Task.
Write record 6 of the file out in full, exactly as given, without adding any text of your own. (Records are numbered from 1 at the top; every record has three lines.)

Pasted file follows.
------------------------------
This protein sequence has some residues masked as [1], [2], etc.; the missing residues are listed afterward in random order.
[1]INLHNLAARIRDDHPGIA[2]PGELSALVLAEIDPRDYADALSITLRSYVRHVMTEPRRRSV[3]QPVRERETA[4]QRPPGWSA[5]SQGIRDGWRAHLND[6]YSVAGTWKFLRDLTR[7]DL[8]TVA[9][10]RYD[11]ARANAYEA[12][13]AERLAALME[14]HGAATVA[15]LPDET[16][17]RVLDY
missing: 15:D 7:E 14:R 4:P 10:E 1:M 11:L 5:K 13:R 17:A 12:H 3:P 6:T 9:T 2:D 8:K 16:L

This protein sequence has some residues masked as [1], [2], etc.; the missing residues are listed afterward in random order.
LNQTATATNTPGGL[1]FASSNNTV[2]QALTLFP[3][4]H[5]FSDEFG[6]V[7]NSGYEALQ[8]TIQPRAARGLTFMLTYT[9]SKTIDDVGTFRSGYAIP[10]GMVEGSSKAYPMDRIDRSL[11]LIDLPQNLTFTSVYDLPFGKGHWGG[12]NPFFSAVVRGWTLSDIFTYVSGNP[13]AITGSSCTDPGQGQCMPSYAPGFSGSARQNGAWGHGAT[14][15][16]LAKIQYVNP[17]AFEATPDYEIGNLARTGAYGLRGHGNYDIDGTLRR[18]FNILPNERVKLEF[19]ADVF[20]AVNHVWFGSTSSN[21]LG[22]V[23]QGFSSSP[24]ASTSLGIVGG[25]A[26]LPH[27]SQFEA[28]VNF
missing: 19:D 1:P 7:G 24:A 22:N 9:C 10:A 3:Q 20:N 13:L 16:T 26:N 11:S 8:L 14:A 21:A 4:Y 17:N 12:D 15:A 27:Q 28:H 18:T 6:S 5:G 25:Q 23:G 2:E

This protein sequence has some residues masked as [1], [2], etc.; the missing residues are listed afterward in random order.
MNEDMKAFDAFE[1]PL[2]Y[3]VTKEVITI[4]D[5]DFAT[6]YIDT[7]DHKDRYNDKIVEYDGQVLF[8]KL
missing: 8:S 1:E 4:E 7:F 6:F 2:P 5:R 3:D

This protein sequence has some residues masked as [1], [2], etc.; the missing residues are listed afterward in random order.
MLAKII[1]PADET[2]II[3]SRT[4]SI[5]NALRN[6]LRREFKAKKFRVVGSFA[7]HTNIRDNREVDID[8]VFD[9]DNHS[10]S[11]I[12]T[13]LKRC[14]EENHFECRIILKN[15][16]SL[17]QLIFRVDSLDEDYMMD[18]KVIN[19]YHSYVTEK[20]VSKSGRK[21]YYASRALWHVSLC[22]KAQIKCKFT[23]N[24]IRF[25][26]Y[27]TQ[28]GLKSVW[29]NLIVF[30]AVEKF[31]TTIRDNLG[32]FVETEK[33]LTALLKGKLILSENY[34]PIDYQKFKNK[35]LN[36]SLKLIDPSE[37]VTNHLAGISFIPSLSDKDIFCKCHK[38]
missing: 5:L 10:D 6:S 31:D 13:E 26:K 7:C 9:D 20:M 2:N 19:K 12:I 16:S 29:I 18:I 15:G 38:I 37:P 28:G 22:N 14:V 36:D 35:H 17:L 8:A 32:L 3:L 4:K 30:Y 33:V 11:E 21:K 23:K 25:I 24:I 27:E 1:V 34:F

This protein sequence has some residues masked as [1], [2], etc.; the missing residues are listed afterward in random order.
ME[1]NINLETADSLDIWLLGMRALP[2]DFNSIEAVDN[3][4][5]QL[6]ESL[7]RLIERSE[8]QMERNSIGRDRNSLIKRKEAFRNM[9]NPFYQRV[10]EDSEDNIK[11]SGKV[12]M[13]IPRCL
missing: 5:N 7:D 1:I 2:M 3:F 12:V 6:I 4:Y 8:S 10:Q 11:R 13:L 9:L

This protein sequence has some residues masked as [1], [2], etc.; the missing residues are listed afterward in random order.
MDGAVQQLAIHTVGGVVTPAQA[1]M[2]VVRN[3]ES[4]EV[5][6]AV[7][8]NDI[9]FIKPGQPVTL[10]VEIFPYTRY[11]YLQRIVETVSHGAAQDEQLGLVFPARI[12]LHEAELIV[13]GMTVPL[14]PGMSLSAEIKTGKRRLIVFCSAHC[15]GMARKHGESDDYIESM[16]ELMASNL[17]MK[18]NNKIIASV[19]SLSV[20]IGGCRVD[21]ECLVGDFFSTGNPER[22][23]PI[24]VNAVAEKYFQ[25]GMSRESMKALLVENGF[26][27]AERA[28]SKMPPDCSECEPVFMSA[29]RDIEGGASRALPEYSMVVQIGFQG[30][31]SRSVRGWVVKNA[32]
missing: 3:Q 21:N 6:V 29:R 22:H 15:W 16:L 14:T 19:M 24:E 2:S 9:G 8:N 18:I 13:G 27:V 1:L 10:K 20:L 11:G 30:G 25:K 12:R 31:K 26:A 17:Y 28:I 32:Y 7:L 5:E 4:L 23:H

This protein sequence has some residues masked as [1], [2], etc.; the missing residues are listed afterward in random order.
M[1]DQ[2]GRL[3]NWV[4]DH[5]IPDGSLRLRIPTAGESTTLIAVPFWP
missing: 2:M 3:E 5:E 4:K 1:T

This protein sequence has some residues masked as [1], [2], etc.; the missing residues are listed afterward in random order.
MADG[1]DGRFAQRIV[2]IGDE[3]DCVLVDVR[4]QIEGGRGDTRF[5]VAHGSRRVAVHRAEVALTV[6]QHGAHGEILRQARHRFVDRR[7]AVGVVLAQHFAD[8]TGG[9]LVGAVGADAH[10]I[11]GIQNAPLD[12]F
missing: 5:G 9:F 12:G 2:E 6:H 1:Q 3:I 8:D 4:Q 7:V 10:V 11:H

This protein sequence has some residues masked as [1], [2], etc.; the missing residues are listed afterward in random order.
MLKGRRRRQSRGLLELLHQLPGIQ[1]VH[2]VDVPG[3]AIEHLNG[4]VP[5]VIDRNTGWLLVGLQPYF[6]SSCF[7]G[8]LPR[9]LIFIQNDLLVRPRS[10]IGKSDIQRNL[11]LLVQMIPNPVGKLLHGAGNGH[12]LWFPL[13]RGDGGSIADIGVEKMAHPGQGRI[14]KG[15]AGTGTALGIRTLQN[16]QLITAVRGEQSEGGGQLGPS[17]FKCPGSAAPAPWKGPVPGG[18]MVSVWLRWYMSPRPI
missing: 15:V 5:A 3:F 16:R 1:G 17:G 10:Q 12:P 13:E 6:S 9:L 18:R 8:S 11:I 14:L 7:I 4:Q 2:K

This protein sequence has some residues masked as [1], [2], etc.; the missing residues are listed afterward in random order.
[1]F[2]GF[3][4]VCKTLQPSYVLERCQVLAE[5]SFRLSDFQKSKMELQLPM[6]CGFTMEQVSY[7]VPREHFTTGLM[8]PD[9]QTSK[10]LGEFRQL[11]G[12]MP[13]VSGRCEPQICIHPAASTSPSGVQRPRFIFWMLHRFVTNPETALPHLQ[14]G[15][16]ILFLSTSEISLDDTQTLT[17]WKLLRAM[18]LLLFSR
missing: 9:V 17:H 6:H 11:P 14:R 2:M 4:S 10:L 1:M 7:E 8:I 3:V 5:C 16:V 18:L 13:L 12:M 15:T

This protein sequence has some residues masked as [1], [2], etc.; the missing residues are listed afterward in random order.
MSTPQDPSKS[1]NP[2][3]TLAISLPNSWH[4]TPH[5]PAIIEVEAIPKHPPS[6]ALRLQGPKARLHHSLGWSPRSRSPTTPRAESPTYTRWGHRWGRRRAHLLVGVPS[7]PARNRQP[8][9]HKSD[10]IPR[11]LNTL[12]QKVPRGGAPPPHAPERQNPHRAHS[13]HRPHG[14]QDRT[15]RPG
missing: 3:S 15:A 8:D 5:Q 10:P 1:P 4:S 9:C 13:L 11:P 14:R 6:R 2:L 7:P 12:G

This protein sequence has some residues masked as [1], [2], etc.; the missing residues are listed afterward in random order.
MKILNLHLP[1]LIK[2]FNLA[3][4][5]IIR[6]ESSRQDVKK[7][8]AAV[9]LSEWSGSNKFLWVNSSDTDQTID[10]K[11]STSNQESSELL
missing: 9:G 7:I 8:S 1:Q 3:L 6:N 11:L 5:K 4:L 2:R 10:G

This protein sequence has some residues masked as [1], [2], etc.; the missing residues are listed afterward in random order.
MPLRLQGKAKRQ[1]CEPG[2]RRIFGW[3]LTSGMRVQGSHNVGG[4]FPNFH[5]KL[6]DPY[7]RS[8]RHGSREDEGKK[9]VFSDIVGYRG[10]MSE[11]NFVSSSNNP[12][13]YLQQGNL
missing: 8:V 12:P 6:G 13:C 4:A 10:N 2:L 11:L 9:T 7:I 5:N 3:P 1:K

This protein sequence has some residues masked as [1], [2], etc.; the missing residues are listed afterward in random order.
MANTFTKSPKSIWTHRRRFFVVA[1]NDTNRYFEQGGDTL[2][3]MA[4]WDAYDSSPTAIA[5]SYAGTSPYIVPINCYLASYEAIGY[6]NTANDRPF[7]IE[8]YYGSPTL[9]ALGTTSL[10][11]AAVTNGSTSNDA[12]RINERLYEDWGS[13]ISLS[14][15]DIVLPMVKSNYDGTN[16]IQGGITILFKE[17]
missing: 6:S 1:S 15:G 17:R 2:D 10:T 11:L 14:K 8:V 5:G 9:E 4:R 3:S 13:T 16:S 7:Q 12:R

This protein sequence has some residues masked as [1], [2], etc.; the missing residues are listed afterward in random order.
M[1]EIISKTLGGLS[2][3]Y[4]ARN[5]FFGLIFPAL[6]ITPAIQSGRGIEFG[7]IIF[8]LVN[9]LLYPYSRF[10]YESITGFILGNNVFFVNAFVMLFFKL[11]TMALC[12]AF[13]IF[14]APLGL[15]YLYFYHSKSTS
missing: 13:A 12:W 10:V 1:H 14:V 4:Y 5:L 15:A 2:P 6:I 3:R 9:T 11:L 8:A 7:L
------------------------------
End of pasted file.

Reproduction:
This protein sequence has some residues masked as [1], [2], etc.; the missing residues are listed afterward in random order.
MDGAVQQLAIHTVGGVVTPAQA[1]M[2]VVRN[3]ES[4]EV[5][6]AV[7][8]NDI[9]FIKPGQPVTL[10]VEIFPYTRY[11]YLQRIVETVSHGAAQDEQLGLVFPARI[12]LHEAELIV[13]GMTVPL[14]PGMSLSAEIKTGKRRLIVFCSAHC[15]GMARKHGESDDYIESM[16]ELMASNL[17]MK[18]NNKIIASV[19]SLSV[20]IGGCRVD[21]ECLVGDFFSTGNPER[22][23]PI[24]VNAVAEKYFQ[25]GMSRESMKALLVENGF[26][27]AERA[28]SKMPPDCSECEPVFMSA[29]RDIEGGASRALPEYSMVVQIGFQG[30][31]SRSVRGWVVKNA[32]
missing: 3:Q 21:N 6:V 29:R 22:H 15:W 16:L 14:T 19:M 24:E 2:S 9:G 8:N 18:I 13:G 27:V 1:L 10:K 20:L 11:G 30:G 25:K 12:R 31:K 26:A 17:Y 28:I 32:Y 7:L 5:E 4:L 23:H